UK: Introducing The Growth And Infrastructure Act 2013

Last Updated: 1 May 2013
Article by Angus Walker

Today's entry reports that the Growth and Infrastructure Bill has finally completed its passage through Parliament and will become the Growth and Infrastructure Act 2013 today.

It pinged and it ponged but the two Houses of Parliament finally agreed on the shares-for-rights provisions, and hence the whole of the Bill, today.  On Tuesday, the government introduced a cooling-off period of seven days that was agreed by the Commons, and yesterday the Bill returned to the Lords to approve that and further amendments that require employers to pay for independent advice to employees considering taking up the shares for rights offer.  There was no further 'Pannick attack' and the Lords comfortably voted against rejecting the amendments by a majority of 107.

Today, the Bill returned to the Commons for the fourth time to approve the amendments, which duly happened given the government's comfortable majority, despite Shadow Business Secretary of State Chuka Umunna describing the clause as a 'mad dog's breakfast'.  The Bill now awaits signature by Her Majesty, which will happen later today, to make it the Growth and Infrastructure Act 2013 (c. 27).

What the Act does

The final ordering of the sections is quite difficult to determine in advance of the publication of the Act, given all the toing and froing that was based on an old version of the Bill - the hotly-contested 'clause 27' on shares for rights has instantly become section 31, for example.

According to my understanding, here is what the Act does based on the final numbering:

  • Section 1 allows the government to direct that certain planning applications to certain (i.e. poorly-performing) local authorities should be made directly to the Planning Inspectorate instead
  • Sections 2 and 3 expand powers to award costs for planning inquiries
  • *Section 4 allows prior approval of permitted development orders for changes of use and allows the inclusion of neighbour consultations for house extensions
  • Section 5 removes powers to intervene in local development orders before they are adopted
  • Section 6 restricts local authorities to only requiring reasonable additional information relating to planning applications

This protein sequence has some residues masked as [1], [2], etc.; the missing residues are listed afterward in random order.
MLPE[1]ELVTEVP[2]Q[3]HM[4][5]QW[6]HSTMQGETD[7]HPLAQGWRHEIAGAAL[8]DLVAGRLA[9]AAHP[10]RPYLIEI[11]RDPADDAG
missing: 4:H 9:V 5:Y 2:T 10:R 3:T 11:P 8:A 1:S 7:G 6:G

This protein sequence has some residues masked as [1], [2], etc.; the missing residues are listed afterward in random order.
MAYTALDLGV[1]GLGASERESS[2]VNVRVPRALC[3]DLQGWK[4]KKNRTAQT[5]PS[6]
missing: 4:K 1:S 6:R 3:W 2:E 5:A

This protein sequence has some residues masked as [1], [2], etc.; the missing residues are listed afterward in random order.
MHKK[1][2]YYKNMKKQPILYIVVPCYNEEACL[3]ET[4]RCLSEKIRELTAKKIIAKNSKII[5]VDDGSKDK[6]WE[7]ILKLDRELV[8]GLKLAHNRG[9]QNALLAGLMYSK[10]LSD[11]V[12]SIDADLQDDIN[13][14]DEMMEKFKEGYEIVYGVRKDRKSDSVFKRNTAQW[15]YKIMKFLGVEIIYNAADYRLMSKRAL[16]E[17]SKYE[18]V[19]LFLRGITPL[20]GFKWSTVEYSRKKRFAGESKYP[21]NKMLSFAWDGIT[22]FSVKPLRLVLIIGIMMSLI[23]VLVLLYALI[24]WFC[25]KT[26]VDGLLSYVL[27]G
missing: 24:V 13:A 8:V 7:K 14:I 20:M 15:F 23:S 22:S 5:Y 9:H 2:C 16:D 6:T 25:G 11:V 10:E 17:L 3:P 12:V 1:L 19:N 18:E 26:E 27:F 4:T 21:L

• *Section 7 allows section 106 agreements to be modified in relation to their affordable housing provisions
  • Section 8 allows orders to set out criteria for local authorities to be able to dispose of land at less than best value
  • *Section 9 relaxes the rules on telecomms equipment in protected areas such as national parks
  • Section 10 changes the requirements for reviewing old mineral planning permissions
  • Sections 11 to 13 allow stopping up of footpaths etc. to be combined with planning applications
  • * Sections 14 to 17 restrict when town and village green registration applications can be made
  • Sections 18 to 21 make minor ameendments to (non-Planning Act 2008) energy consenting
  • Section 22 removes the need to seek consent under the Planning Act for varying certain approvals received  under previous regimes
  • Section 23 removes the need for certificates under sections 127, 137 and 138 of the Planning Act 2008
  • Sections 24 and 25 reduce the scope of Special Parliamentary Procedure, limiting it to National Trust land, and unreplaced (or unsatisfactorily replaced) open space land unless urgency is proved
  • *Section 26 extends the Planning Act regime, optionally, to certain business and commercial projects
  • Section 27 replaces the existing provisions about including road tolling in development consent orders
  • Section 28 amends the Mayor of London's planning delegation powers
  • Sections 29 and 30 delay the revaluation of business rates for two years
  • Section 31 introduces the shares-for-rights provision for employees
  • Sections 32 to 36 are typical procedural provisions at the end of an Act

Points to note

None of the Act is stand-alone - it only amends other Acts.  It will thus never be referred to as legislation itself, other than when referring to another Act and saying 'as amended by the Growth and Infrastructure Act 2013'.  For Planning Act aficionados it is thus getting increasingly important not to use copies of the Act or regulations as originally drafted, as the regime has now been amended about a dozen times, sometimes quite substantially.

The provisions on house extensions and circumscribing shares for rights were drafted and added at the very last minute.  Note to future self: check whether such last-minute provisions cause more problems in implementation than other provisions.

The sections with an asterisk above come into effect today, although that doesn't mean much in relation to business and commercial projects, since only projects 'of a prescribed description' can make use of the new power and no description has yet been prescribed (i.e. in regulations, coming 'soon').

The sections with a dagger above will automatically come into effect on 25 June, being two months after royal assent (village green provisions are a bit of both now and in two months). The remainder will come into effect at a time of the government's choosing, by means of 'commencement orders'.

Given that last point, we must await the terms of the commencement orders for the Planning Act reforms and their timing before we know for sure which projects they will apply to.

The content of this article is intended to provide a general guide to the subject matter. Specialist advice should be sought about your specific circumstances.

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